IP Roundup for the Week of May 30, 2019

US vs. China Births a New OS

A centerpiece in current tensions between the United States and China, Huawei has seen some ups and downs these past few months. When a ban was first enacted, Google, among several companies fearful of economic sanctions, withdrew from conducting business with Huawei. This dealt a huge blow to the smartphone producer cutting off access to the Android operating system.

While things seem to be turning around and Google is now cooperating with Huawei, Huawei is dedicated to becoming independent through the development of its own OS. Not much has been known about the OS, except that it is rumored to be compatible with Android apps.

The big news this past week is that Huawei has registered trademarks for what people believe will be the name of the new OS. According to these trademark registrations, the OS will be called HongMeng in China and/or Ark abroad. It will be fascinating to see how these developments move forward.

The Peeing Logo Trademark

An image of a man urinating doesn’t seem to bother guests at a Taiwanese restaurant, but the Taiwan Intellectual Property Office was not so keen on allowing the venue to trademark their mischievous logo. GUMGUM, a popular bar and grill, has been using the image of a man with a pipe casually peeing as their logo, but had their preliminary trademark rejected. The local Trademark Act ensures that trademarks will not be registered if they go against public policy or morality. In this case the public morality the logo goes against is public peeing!

Fortunately for the restaurant, the IP attorneys argued that the logo was designed to be humorous and portray the relaxed free spirit of the venue and they were able to receive the trademark.

China Seeks to Join Hague System

Shen Changyu, director of China’s National Intellectual Property Administration, reported that he has been in talks with the World Intellectual Property Organization negotiating China’s entry into the Hague Agreement Concerning the International Deposit of Industrial Designs.

While doing so would require some legal changes in China, joining the Hague system would enter China into a 70-nation treaty that protects industrial patents for up to 15 years through a single patent application. If China were to join the Hague system, Chinese businesses would be better protected from intellectual property theft. Additionally, it can increase business for Chinese businesses who will see an improvement in reputation that will allow them to increase exports.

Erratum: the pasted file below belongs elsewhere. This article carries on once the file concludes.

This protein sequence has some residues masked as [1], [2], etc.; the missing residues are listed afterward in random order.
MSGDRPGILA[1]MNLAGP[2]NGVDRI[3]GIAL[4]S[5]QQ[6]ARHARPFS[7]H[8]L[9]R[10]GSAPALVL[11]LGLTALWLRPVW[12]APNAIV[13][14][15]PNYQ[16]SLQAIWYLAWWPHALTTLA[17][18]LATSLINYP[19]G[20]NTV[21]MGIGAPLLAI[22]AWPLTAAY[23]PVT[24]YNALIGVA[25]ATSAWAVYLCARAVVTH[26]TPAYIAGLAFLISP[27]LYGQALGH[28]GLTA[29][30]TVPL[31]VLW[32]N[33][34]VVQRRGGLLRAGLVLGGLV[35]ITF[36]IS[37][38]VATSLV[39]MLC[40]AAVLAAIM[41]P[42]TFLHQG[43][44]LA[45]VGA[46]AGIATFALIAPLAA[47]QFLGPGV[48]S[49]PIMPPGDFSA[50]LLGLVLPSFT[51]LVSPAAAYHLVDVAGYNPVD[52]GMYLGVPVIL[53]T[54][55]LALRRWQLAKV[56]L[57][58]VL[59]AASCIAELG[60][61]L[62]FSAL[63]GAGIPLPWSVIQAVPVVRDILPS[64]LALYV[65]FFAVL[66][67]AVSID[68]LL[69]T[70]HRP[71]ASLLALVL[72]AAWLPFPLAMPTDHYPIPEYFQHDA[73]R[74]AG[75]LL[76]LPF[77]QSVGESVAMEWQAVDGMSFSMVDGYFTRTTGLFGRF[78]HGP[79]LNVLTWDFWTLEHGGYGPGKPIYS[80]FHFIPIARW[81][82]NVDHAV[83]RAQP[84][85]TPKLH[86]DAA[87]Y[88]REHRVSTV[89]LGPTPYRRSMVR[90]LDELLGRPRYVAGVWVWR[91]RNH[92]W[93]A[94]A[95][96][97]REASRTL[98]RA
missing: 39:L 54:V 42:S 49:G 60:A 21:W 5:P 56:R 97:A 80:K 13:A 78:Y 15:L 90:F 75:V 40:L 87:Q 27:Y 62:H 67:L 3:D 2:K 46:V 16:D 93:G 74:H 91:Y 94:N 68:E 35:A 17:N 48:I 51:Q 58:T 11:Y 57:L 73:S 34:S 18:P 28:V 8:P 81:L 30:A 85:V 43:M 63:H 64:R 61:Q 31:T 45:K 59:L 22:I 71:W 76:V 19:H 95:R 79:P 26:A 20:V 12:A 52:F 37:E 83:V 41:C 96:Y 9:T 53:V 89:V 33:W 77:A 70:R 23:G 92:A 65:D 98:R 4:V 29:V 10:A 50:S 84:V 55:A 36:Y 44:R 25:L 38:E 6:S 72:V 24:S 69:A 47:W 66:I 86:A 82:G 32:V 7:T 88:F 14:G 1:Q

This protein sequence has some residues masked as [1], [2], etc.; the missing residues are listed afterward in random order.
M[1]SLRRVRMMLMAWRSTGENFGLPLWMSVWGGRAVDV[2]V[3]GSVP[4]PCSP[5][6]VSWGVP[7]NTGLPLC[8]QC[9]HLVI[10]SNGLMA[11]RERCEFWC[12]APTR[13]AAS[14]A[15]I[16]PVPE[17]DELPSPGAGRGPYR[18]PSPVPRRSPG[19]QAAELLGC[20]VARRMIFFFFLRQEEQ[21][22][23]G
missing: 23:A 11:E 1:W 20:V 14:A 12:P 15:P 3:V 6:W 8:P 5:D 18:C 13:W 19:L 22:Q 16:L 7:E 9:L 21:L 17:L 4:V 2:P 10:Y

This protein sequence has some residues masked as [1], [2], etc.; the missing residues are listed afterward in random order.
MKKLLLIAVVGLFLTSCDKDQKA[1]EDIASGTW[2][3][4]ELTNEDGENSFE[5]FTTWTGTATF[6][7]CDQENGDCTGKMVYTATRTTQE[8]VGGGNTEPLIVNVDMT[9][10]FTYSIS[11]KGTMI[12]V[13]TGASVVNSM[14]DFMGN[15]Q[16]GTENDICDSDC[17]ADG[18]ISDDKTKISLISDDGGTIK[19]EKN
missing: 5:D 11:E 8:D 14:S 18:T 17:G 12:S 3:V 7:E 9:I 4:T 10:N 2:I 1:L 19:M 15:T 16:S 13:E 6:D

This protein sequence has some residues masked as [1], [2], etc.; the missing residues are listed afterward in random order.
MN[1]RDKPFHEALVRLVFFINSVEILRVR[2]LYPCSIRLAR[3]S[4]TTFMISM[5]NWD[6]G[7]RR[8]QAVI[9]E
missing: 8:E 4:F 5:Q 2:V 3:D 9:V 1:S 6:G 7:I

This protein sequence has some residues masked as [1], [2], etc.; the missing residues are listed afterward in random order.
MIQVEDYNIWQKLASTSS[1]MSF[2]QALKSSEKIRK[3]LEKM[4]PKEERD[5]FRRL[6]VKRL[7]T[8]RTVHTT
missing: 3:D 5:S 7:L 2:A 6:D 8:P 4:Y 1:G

Gangsters Look to Trademark a Fallen Member’s Slogan

The death of a popular rapper in a shooting this past March shook the rap world and left many mourning. Nipsey Hussle was a popular rapper known for his community outreach and standing up for his community. He also was known to be a member of the local Los Angeles gang, the Rollin’ 60 Crips.

Since his passing, Crips LLC has applied to register the phrase “The Marathon Continues,” Nipsey’s slogan and the name of one of his mixtapes. The trademark is being registered for community building events between the Crips and their rival Bloods, and entertainment purposes.

Qualcomm Fights Antitrust Ruling

In a controversial ruling, Judge Lucy Koh found that Qualcomm had violated anti-monopoly laws, and strangled competition in order to force smartphone manufacturers to pay exorbitant amounts in patent licenses.

Judge Koh’s ruling and demands have the potential to rewrite the entire smartphone and chip industry. The FTC may be celebrating, but Qualcomm is claiming that the changes Judge Koh demands would cause irreparable damage to the industry, slow down 5G development, and create security concerns.

The company has requested that the ruling be put on hold temporarily until an appeal can be heard so that damage would not be done too early.

Quick Bits

  • Amazon is, not surprisingly, leading the way in innovation with two new patents. One patent will allow their devices like the Echo to record even users without needing a wake word. The second patent is for a wearable that could read human emotions. Neither of them are particularly comforting when it comes to privacy.
  • Poland is not so happy with the EU’s new controversial Copyright Directive. The country has submitted a complaint to the Court of Justice of the European Union, stating that the new directive amounts to preventative censorship.
  • The Kardashian/Wests are at it again, as they have filed a trademark for their fourth child’s name only two weeks after the birth of baby Psalms West. The family is part of a trend among celebrity parents trademarking their children’s names in order to build brands with them.

 


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By |2019-05-30T13:25:14+00:00May 30th, 2019|Blog|0 Comments